"A good comedian can do tragedy as professionally as he can make people laugh" (Photo: Facebook)

By Raacikh Asghar

Very few people in the world are familiar with the art of making people laugh and even fewer would go the extra mile to do so.

Social media sensation, stand-up comedian, social worker and aspiring actor, Junaid Akram has seen it all, from waiting tables during his early life to being a big shot broker in the UAE, to risking it all and returning to Pakistan just for the sake of seeing his own people smile.

In this interview, Junaid goes candid and talks about his journey to the top, the struggles of being a comedian, the success and failure of stand-up comedy in Pakistan and his future aspirations and dreams, all with a bit of humor and wit.

Tell us a little bit about your journey. Where and how did all of this begin?

I come from very humble beginnings. I grew up in Karachi and worked as a waiter in the early years of my life because of obvious economic reasons. I matured very early in my life as opposed to your average 17-year-old. Later on, I completed my studies privately.

Amongst all the havoc going on in my life, I still had a few good friends who eventually encouraged me to do standup comedy. Initially I was very reluctant since I had never done public speaking in my life. But as time passed, I decided to go with the flow and ultimately gave stand-up comedy a shot. So there was this open mic at T2F in Karachi and I decided to sign up for it. I performed really well considering it was my first ever go. The experience was really empowering for me and since then, I never looked back.

What inspired you to come up with the name ‘ganjiswag’ and what stirred the idea for ‘khalli karao’?

One of my friend’s girl-friend used to call me ‘ganji’ (bald) quite often. So, to counter her I came up with the lamest comeback possible. I used to say “I might be ganji but I still got swag unlike your boyfriend”, and that is where I came up with the term ‘ganjiswag’. Since I resided in Dubai for quite some time, I adopted a few of the local phrases. One of these was ‘khalli walli’ which literally means ‘let it go’. Since all of my videos are unscripted, I used these terms in a couple of my initial videos without really knowing that I had. The response was so overwhelming in Karachi, that I created a hashtag using both these terms.

Junaid Akram has been addressing various issues through his humour. Photo courtesy: Facebook

Was your family welcoming towards your decision?

First of all, I did not tell my parents for the longest time. My mother only found out about my profession when I became famous enough to appear on her newsfeed. But generally, my family was very supportive of me. They are very open-minded since the start and I think that has played in my favor.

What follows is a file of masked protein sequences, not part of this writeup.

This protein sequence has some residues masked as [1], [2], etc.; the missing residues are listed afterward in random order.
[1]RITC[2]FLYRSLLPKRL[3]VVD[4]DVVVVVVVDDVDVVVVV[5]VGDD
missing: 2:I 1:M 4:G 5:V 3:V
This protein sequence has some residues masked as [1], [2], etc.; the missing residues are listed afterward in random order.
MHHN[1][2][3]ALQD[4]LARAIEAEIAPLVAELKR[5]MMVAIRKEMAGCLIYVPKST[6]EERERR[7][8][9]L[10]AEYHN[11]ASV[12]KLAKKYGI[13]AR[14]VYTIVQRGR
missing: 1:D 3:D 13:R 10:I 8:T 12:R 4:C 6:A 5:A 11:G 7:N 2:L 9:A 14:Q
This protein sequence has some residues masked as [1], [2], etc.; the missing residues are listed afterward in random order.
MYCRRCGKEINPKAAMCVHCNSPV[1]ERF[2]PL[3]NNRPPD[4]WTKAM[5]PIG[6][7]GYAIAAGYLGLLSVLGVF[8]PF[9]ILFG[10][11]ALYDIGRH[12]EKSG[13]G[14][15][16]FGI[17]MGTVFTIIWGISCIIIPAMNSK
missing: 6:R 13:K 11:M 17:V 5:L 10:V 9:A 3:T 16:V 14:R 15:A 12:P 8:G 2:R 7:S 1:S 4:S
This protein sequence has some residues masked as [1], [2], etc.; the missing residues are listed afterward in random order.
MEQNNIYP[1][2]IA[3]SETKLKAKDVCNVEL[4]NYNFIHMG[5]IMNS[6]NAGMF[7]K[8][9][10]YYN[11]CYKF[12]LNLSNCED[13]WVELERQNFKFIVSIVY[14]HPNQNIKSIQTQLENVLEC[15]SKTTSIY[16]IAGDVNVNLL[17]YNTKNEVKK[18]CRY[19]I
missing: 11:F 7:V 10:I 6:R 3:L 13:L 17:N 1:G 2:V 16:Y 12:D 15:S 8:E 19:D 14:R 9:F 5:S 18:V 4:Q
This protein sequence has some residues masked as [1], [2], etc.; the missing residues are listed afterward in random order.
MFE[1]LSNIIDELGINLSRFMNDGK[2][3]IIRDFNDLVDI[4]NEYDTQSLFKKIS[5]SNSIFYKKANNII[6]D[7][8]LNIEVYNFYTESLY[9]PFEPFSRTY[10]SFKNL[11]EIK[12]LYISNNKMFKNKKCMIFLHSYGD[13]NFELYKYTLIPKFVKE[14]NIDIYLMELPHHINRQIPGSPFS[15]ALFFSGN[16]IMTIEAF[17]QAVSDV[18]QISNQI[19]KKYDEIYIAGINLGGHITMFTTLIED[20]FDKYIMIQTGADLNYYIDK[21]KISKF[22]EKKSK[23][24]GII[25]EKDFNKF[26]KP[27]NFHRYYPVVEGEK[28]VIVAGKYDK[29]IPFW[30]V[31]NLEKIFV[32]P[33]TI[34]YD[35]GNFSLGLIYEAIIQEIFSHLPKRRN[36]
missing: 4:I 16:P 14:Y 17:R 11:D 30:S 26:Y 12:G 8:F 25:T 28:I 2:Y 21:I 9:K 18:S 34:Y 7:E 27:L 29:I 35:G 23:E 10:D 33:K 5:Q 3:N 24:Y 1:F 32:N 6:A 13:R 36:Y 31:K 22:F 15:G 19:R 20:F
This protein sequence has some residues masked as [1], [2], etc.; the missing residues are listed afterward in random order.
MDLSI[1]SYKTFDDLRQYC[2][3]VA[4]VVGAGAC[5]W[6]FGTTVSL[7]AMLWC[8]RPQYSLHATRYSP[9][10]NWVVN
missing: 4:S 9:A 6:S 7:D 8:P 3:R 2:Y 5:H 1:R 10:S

Let’s just say I want to become a comedian. In light of your experience, what challenges do you think I would generally face? And what challenges did you face personally?

Anyone who wants to become something, let alone a comedian, should not wait for the right time. They should just give it a shot. There are going to be days when no one is going to laugh at your jokes and there will come a time when you will be ready to give up. But if you don’t and keep moving forward, only then will you succeed.

Let’s talk a bit more about stand-up comedy. Does stand-up comedy have a scope in Pakistan?

Honestly, you can’t make a living just by doing stand-up comedy because firstly, there are not enough venues and not enough events taking place. Secondly, you have to find a certain class of people that can understand sarcasm and that can take humor in a good way. Also, there are a lot of boundaries in terms of content in a country like Pakistan. A comedian has to be very careful with the jokes he or she cracks.

"There are a lot of boundaries in terms of content in a country like Pakistan. A comedian has to be very careful with the jokes he or she cracks." Photo courtesy: Facebook

It s been quite a few years since you started stand-up comedy with now there being several artists working in the genre. Do you think over the years stand-up comedy has based itself on a solid footing, maybe even an industry of its own?

Stand-up comedy, is obviously growing. People have started to talk about it. It is slow but the effect is certainly there. But can it develop as an industry on its own? It can for sure, but it will take a lot of time.

You have been a part of the setup for a long time now. What according to you is the one thing that Pakistanis find the funniest?